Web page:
QuoteThe most significant government report in the last twenty years - Tony BlairThe Economics of Climate Change - Sir Nicholas Stern, Former Chief Economist, World Bank.A report commissioned by UK Chancellor Gordon Brown.QuoteThe most comprehensive review ever carried out on the economics of climate change was published today. The Review, which reports to the Prime Minister and Chancellor, was commissioned by the Chancellor in July last year. It has been carried out by Sir Nicholas Stern, Head of the Government Economic Service and former World Bank Chief Economist.Sir Nicholas said today:The conclusion of the Review is essentially optimistic. There is still time to avoid the worst impacts of climate change, if we act now and act internationally. Governments, businesses and individuals all need to work together to respond to the challenge. Strong, deliberate policy choices by governments are essential to motivate change.But the task is urgent. Delaying action, even by a decade or two, will take us into dangerous territory. We must not let this window of opportunity close.The first half of the Review focuses on the impacts and risks arising from uncontrolled climate change, and on the costs and opportunities associated with action to tackle it. A sound understanding of the economics of risk is critical here. The Review emphasises that economic models over timescales of centuries do not offer precise forecasts  but they are an important way to illustrate the scale of effects we might see. The Review finds that all countries will be affected by climate change, but it is the poorest countries that will suffer earliest and most. Unabated climate change risks raising average temperatures by over 5°C from pre-industrial levels. Such changes would transform the physical geography of our planet, as well as the human geography  how and where we live our lives. Adding up the costs of a narrow range of the effects, based on the assessment of the science carried out by the Intergovernmental Panel on Climate Change in 2001, the Review calculates that the dangers of unabated climate change would be equivalent to at least 5% of GDP each year.The Review goes on to consider more recent scientific evidence (for example, of the risks that greenhouse gases will be released naturally as the permafrost melts), the economic effects on human life and the environment, and approaches to modelling that ensure the impacts that affect poor people are weighted appropriately. Taking these together, the Review estimates that the dangers could be equivalent to 20% of GDP or more.In contrast, the costs of action to reduce greenhouse gas emissions to avoid the worst impacts of climate change can be limited to around 1% of global GDP each year. People would pay a little more for carbon-intensive goods, but our economies could continue to grow strongly.If we take no action to control emissions, each tonne of CO2 that we emit now is causing damage worth at least $85  but these costs are not included when investors and consumers make decisions about how to spend their money. Emerging schemes that allow people to trade reductions in CO2 have demonstrated that there are many opportunities to cut emissions for less than$25 a tonne. In other words, reducing emissions will make us better off. According to one measure, the benefits over time of actions to shift the world onto a low-carbon path could be in the order of $2.5 trillion each year.The shift to a low-carbon economy will also bring huge opportunities. Markets for low-carbon technologies will be worth at least$500bn, and perhaps much more, by 2050 if the world acts on the scale required.Tackling climate change is the pro-growth strategy; ignoring it will ultimately undermine economic growth.The Review looks at what this analysis means for the level of ambition of global action. It concludes that the levels of greenhouse gases in the atmosphere should be limited to somewhere within the range 450 - 550ppm CO2e (CO2 equivalent). Anything higher would substantially increase risks of very harmful impacts but would only reduce the expected costs of mitigation by comparatively little. Anything lower would impose very high adjustment costs in the near term and might not even be feasible, not least because of past delays in taking strong action.The second half of the Review examines the national and international policy challenges of moving to a low-carbon global economy.Climate change is the greatest market failure the world has seen. Three elements of policy are required for an effective response.The first is carbon pricing, through taxation, emissions trading or regulation, so that people are faced with the full social costs of their actions. The aim should be to build a common global carbon price across countries and sectors.The second is technology policy, to drive the development and deployment at scale of a range of low-carbon and high-efficiency products. And the third is action to remove barriers to energy efficiency, and to inform, educate and persuade individuals about what they can do to respond to climate change. Fostering a shared understanding of the nature of climate change, and its consequences, is critical in shaping behaviour, as well as in underpinning both national and international action.Effective action requires a global policy response, guided by a common international understanding of the long-term goals for climate policy and strong frameworks for co-operation. Key elements of future international frameworks should include:Emissions trading:Expanding and linking the growing number of emissions trading schemes around the world is a powerful way to promote cost-effective reductions in emissions and to bring forward action in developing countries.Strong targets in rich countries could drive flows amounting to tens of billions of dollars each year to support the transition to low-carbon development paths.Technology co-operation:Informal co-ordination as well as formal agreements can boost the effectiveness of investments in innovation around the world.Globally, support for energy research and development should at least double, and support for the deployment of low-carbon technologies should increase up to five-fold.International co-operation on product standards is a powerful way to boost energy efficiency.Action to reduce deforestation:The loss of natural forests around the world contributes more to global emissions each year than the transport sector. Curbing deforestation is a highly cost-effective way to reduce emissions; large-scale international pilot programmes to explore the best ways to do this should get underway very quickly.Adaptation:The poorest countries are most vulnerable to climate change. It is essential that climate change be fully integrated into development policy, and that rich countries honour their pledges to increase support through overseas development assistance. International funding should also support improved regional information on climate change impacts, and research into new crop varieties that will be more resilient to drought and flood.Notes for editorsPre-industrial levels of greenhouse gases in the atmosphere were 280ppm CO2 equivalent (CO2e). The current concentration is 430ppm CO2e.The Review examined evidence from many different economic models of the impacts of climate change and of the costs and benefits of mitigation. One model, PAGE2002, was used to illustrate the results from considering new scientific evidence and a wider range of impacts. This model was chosen because it specifically allows for a rigorous statistical treatment of risk and uncertainty.The Stern Review can be downloaded at www.sternreview.org.uk. Background on the Review, including the terms of reference and responses to the Call for Evidence, can also be found here.Sir Nicholas Stern is Head of the Government Economic Service, and Adviser to the UK Government on the Economics of Climate Change and Development. He is a former Chief Economist of the World Bank.For media enquiries, please call 020 7270 6280, or email sterninvites@hm-treasury.gsi.gov.uk.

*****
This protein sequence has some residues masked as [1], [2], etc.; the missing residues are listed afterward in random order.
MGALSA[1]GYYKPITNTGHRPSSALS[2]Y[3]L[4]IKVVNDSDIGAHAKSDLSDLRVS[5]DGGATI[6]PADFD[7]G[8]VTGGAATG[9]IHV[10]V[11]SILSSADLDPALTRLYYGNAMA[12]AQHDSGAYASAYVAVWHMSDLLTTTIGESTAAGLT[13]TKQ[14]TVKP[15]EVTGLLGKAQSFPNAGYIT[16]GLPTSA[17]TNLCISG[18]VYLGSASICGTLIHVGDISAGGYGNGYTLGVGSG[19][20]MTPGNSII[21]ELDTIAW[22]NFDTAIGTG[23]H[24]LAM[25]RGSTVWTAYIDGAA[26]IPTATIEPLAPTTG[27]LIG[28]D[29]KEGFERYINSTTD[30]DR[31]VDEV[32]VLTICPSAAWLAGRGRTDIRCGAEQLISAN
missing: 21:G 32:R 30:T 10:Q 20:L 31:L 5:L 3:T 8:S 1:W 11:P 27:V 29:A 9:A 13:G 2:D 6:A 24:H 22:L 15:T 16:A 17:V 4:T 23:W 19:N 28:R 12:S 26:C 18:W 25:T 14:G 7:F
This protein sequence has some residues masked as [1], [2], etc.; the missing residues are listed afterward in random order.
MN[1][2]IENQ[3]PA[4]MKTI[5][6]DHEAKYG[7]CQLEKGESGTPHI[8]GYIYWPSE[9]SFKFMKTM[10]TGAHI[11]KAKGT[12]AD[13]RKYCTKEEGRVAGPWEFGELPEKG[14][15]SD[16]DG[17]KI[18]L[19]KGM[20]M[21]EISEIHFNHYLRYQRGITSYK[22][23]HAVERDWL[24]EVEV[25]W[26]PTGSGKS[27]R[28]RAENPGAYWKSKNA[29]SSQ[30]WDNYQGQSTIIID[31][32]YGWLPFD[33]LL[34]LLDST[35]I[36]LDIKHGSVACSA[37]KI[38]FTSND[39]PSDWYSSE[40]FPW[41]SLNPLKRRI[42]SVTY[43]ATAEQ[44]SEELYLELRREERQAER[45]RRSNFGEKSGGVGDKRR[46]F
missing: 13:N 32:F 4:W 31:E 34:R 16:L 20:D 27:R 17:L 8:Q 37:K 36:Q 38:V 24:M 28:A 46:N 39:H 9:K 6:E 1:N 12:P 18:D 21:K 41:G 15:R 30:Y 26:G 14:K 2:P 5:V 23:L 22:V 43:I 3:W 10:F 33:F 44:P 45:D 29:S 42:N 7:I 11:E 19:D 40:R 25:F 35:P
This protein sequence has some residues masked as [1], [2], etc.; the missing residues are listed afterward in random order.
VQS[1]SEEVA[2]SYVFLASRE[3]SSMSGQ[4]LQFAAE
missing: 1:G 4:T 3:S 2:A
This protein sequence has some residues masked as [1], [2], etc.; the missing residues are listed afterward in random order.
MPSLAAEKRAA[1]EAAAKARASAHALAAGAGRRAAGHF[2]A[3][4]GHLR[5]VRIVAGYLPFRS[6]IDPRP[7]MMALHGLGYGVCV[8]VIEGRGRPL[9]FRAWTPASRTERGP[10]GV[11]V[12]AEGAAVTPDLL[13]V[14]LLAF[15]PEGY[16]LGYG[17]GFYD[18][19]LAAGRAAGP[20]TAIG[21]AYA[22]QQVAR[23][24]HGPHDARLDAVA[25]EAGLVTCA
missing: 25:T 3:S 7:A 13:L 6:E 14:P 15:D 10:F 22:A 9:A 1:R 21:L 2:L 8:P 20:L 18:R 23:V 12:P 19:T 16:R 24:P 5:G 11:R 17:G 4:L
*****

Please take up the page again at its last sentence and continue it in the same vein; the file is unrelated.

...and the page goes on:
ppauper